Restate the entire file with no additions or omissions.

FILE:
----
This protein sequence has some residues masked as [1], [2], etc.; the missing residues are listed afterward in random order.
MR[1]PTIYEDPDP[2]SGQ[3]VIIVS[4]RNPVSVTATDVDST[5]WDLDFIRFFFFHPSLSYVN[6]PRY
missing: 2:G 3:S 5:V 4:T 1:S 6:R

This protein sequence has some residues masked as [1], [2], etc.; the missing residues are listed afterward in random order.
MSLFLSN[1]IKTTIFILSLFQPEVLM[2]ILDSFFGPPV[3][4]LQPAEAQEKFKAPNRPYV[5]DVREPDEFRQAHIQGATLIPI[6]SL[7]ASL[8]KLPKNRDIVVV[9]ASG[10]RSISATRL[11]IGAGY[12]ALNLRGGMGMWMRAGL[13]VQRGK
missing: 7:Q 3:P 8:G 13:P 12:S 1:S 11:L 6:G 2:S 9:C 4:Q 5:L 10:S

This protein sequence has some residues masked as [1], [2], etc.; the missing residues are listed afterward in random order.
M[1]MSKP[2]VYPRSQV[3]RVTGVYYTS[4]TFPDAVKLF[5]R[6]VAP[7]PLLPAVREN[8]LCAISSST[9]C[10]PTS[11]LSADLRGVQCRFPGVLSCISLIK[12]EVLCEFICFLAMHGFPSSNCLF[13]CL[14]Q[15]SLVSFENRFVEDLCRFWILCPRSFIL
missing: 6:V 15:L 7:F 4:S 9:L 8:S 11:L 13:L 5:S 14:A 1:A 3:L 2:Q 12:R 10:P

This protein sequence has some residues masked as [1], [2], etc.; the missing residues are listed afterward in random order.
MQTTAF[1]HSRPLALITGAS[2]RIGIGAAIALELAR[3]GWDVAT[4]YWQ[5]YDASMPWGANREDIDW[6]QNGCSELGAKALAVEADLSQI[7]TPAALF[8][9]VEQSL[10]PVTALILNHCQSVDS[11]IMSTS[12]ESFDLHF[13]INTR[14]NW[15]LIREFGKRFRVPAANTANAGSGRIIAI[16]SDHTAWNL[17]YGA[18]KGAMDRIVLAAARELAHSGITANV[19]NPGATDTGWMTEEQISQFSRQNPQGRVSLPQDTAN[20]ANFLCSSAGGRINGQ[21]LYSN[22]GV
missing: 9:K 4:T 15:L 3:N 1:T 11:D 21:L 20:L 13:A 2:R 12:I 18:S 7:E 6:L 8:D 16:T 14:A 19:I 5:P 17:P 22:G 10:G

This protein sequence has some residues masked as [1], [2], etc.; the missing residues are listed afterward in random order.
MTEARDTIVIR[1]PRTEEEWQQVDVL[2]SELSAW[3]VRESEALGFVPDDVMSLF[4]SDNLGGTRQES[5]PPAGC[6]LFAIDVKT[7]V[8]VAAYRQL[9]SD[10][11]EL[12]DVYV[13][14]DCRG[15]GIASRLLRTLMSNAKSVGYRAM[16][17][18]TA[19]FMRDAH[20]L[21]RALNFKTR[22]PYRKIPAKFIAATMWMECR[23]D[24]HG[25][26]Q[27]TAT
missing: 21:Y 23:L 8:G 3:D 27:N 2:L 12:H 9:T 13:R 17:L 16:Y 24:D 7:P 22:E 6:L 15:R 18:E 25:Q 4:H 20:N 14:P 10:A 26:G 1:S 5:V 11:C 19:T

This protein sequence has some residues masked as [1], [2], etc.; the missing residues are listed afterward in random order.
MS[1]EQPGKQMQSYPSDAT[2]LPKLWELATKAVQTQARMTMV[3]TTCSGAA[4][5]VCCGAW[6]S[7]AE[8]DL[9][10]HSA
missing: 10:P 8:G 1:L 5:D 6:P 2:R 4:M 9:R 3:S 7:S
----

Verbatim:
This protein sequence has some residues masked as [1], [2], etc.; the missing residues are listed afterward in random order.
MR[1]PTIYEDPDP[2]SGQ[3]VIIVS[4]RNPVSVTATDVDST[5]WDLDFIRFFFFHPSLSYVN[6]PRY
missing: 2:G 3:S 5:V 4:T 1:S 6:R

This protein sequence has some residues masked as [1], [2], etc.; the missing residues are listed afterward in random order.
MSLFLSN[1]IKTTIFILSLFQPEVLM[2]ILDSFFGPPV[3][4]LQPAEAQEKFKAPNRPYV[5]DVREPDEFRQAHIQGATLIPI[6]SL[7]ASL[8]KLPKNRDIVVV[9]ASG[10]RSISATRL[11]IGAGY[12]ALNLRGGMGMWMRAGL[13]VQRGK
missing: 7:Q 3:P 8:G 13:P 12:S 1:S 11:L 6:G 2:S 9:C 4:Q 5:L 10:S

This protein sequence has some residues masked as [1], [2], etc.; the missing residues are listed afterward in random order.
M[1]MSKP[2]VYPRSQV[3]RVTGVYYTS[4]TFPDAVKLF[5]R[6]VAP[7]PLLPAVREN[8]LCAISSST[9]C[10]PTS[11]LSADLRGVQCRFPGVLSCISLIK[12]EVLCEFICFLAMHGFPSSNCLF[13]CL[14]Q[15]SLVSFENRFVEDLCRFWILCPRSFIL
missing: 6:V 15:L 7:F 4:S 9:L 8:S 11:L 13:L 5:S 14:A 1:A 3:L 2:Q 12:R 10:P

This protein sequence has some residues masked as [1], [2], etc.; the missing residues are listed afterward in random order.
MQTTAF[1]HSRPLALITGAS[2]RIGIGAAIALELAR[3]GWDVAT[4]YWQ[5]YDASMPWGANREDIDW[6]QNGCSELGAKALAVEADLSQI[7]TPAALF[8][9]VEQSL[10]PVTALILNHCQSVDS[11]IMSTS[12]ESFDLHF[13]INTR[14]NW[15]LIREFGKRFRVPAANTANAGSGRIIAI[16]SDHTAWNL[17]YGA[18]KGAMDRIVLAAARELAHSGITANV[19]NPGATDTGWMTEEQISQFSRQNPQGRVSLPQDTAN[20]ANFLCSSAGGRINGQ[21]LYSN[22]GV
missing: 9:K 4:T 15:L 3:N 1:T 11:D 21:L 20:L 13:A 2:R 12:I 18:S 7:E 6:L 8:D 16:T 14:A 19:I 5:P 17:P 22:G 10:G

This protein sequence has some residues masked as [1], [2], etc.; the missing residues are listed afterward in random order.
MTEARDTIVIR[1]PRTEEEWQQVDVL[2]SELSAW[3]VRESEALGFVPDDVMSLF[4]SDNLGGTRQES[5]PPAGC[6]LFAIDVKT[7]V[8]VAAYRQL[9]SD[10][11]EL[12]DVYV[13][14]DCRG[15]GIASRLLRTLMSNAKSVGYRAM[16][17][18]TA[19]FMRDAH[20]L[21]RALNFKTR[22]PYRKIPAKFIAATMWMECR[23]D[24]HG[25][26]Q[27]TAT
missing: 21:Y 23:L 8:G 3:D 27:N 2:L 12:H 9:T 13:R 17:L 16:Y 24:D 7:P 22:E 6:L 15:R 18:E 25:Q 4:H 20:N 14:P 10:A 26:G 1:S 5:V 11:C 19:T

This protein sequence has some residues masked as [1], [2], etc.; the missing residues are listed afterward in random order.
MS[1]EQPGKQMQSYPSDAT[2]LPKLWELATKAVQTQARMTMV[3]TTCSGAA[4][5]VCCGAW[6]S[7]AE[8]DL[9][10]HSA
missing: 10:P 8:G 1:L 5:D 6:P 2:R 4:M 9:R 3:S 7:S